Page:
The Imperial College team: G. Parameswaran, Dr. P. Brito-Parada,
Dr. G. Morris and Dr. S. Neethling

The coastal path walk, a feature of all Falmouth MEI confences, was a perfect way to unwind after such an intensive day, and also to get to know each other better. The weather, which has been inclement recently, was kind to us, and over half the delegates took part on the 5 mile walk, which ended with welcome local beer at the old Chain Locker pub overlooking one of the quays.

The coastal path above Swanpool Beach

The Pendennis Castle blockhouse overlooking the River Fal

Relaxing at the Chain Locker in old Falmouth
June 22nd

Another full day today with 12 presentations. One of these was given by Dr. John Favier, of DEM Solutions, who has sponsored this, and the previous two computational modelling conferences held in Cape Town. John asked the question "Is this the end of an era for empirical based modelling?" Designers and operators of bulk minerals handling and processing equipment, such as transport and feed conveyors, conveyor transfer points, crushers, screens and mills have traditionally had to rely on empirical methods and field experience for design and troubleshooting. Empirical methods limit the options for engineers to improve the performance of equipment relative to the properties of the bulk material, and variation in operating conditions. Process optimisation is very often difficult and laborious using such methods while over-dependence on the use of design rules constrains design innovation.

There are now alternatives based on computational modelling that offer a more powerful, and flexible toolkit for engineers to increase the performance and reliability of their equipment. John discussed some of the computational modelling technologies that are beginning to replace empirical methods as the default tools used by engineers designing and troubleshooting minerals handling and processing equipment. In particular, he looked at the requirements for deploying DEM simulation tools in the design and optimisation of bulk materials handling and comminution equipment and the benefits being realised by practitioners in the industry.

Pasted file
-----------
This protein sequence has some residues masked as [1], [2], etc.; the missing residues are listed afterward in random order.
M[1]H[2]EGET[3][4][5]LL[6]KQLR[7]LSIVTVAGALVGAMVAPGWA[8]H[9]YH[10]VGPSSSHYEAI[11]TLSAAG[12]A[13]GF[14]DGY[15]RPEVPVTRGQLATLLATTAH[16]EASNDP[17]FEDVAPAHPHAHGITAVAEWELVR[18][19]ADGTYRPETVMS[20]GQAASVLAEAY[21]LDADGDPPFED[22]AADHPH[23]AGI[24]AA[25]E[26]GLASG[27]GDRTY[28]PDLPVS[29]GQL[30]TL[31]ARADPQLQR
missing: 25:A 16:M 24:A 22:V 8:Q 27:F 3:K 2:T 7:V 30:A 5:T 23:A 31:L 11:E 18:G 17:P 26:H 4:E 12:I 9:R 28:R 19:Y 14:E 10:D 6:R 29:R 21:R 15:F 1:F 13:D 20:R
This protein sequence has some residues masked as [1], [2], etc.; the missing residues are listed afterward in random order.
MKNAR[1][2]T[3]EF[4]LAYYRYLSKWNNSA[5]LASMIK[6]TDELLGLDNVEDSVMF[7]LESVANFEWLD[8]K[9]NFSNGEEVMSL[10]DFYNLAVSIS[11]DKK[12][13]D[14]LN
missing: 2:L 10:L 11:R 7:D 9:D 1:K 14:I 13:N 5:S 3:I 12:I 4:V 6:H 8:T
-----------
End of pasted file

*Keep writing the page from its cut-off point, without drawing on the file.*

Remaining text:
His talk was supplemented by some excellent presentations this morning on the role of DEM in a variety of unit operations, such as sorting and comminution.

DEM Solutions' EDEM is the world's leading DEM-based simulation software technology for optimising bulk materials handling and processing operations. The company was also represented at the conference by Senthil Arumugam, who is the sales manager for academic markets. The EDEM Academic Partner Program offers access to EDEM simulation technology with products designed for use in research and teaching. Of particular interest is EDEM Classroom, a fully functional version of EDEM Academic, tailored for student needs, and allowing them to learn the fundamentals of particle mechanics and gain hands-on experience with the software and methods used by industry to solve bulk materials handling and processing problems. EDEM Academic is currently being used in over 150 academic and research centres around the globe, including Chalmers University, Sweden, Lulea University, Sweden, the University of Exeter, UK, and Australia's University of Wollongong, all represented at the conference.